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Aroma or bouquet?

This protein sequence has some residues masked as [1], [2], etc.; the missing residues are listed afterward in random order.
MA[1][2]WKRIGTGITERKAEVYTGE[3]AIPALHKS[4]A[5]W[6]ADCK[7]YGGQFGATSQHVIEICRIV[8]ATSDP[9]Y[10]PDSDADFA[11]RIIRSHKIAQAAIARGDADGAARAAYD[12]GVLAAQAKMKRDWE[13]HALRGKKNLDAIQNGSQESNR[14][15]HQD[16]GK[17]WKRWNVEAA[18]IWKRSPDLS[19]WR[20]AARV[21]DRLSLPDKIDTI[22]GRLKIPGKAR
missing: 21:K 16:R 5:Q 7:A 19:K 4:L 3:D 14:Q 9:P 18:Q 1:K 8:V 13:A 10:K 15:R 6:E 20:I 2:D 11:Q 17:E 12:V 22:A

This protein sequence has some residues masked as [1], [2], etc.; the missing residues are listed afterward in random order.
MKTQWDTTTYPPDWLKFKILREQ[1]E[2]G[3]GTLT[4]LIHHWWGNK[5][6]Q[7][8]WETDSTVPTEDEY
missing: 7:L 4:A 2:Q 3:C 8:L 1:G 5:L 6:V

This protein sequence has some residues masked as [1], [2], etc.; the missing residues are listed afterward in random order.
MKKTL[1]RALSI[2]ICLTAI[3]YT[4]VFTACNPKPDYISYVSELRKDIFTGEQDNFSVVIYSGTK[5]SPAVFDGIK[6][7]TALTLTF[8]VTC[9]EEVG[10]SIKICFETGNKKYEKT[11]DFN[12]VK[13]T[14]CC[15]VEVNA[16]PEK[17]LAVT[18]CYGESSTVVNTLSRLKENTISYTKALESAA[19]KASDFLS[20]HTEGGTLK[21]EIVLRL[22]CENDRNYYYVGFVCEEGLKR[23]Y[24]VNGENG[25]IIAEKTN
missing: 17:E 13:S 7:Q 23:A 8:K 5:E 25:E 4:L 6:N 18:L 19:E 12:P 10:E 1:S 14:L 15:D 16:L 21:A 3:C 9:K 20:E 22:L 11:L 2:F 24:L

Generally, when we refer to a wine`s aroma we allude to its primary fruit characters, including its herbal and floral notes. When we refer to a wine`s bouquet, it tends to indicate a wider scope of characteristics brought about by the winemaking and aging process, during which sugars, acids, alcohols and phenolic compounds interact with at least one of three influencing components: yeast, oxygen and oak (often all three). Phenolic compounds, including anthocyanins and tannins from grape skins, are especially important in the aging process for red wine. Moreover, they provide valuable colour and texture. As the wine ages, the colour and fruit fades in minute gradations, the tannins slowly soften, molecules gradually combine, and the wine gets smoother, growing more and more harmonious with every year. Of course, not all wines have what it takes to reach old age. Most are `designed` for early and medium-length drinking. White wines darken with age, with little or no tannins, but those which are age-worthy have good acidity to assist through the years. Eventually, of course, all wines simply fade away, eventually turning into vinegar. Wine lovers enjoy the journey, from primary and secondary aromas to what we call tertiary aromas, with age. It`s why people have cellars and buy fine wine by the case, to witness wine`s unravelling over time. A bottle this year, another the next, experiencing first-hand how the wine evolves.   So, what are these intricate, precious aromas we wait so longingly to uncork? For some, in red wines, it`s a beguiling autumnal-leafy smell, an earthiness sometimes referred to as `forest floor` (in reds) or `orchard` (in whites). In others, reds can evoke aromas of truffles, and in whites, honey. Yet other reds can become meaty and even gamey with age. Texturally, aged bottles are oft described as velvety or silky, even sexy. All worth-the-wait, I`d say. In the next column we will cover still more characteristics in wine, including those secondary characters derived from the winemaking process itself.  Cheers everyone!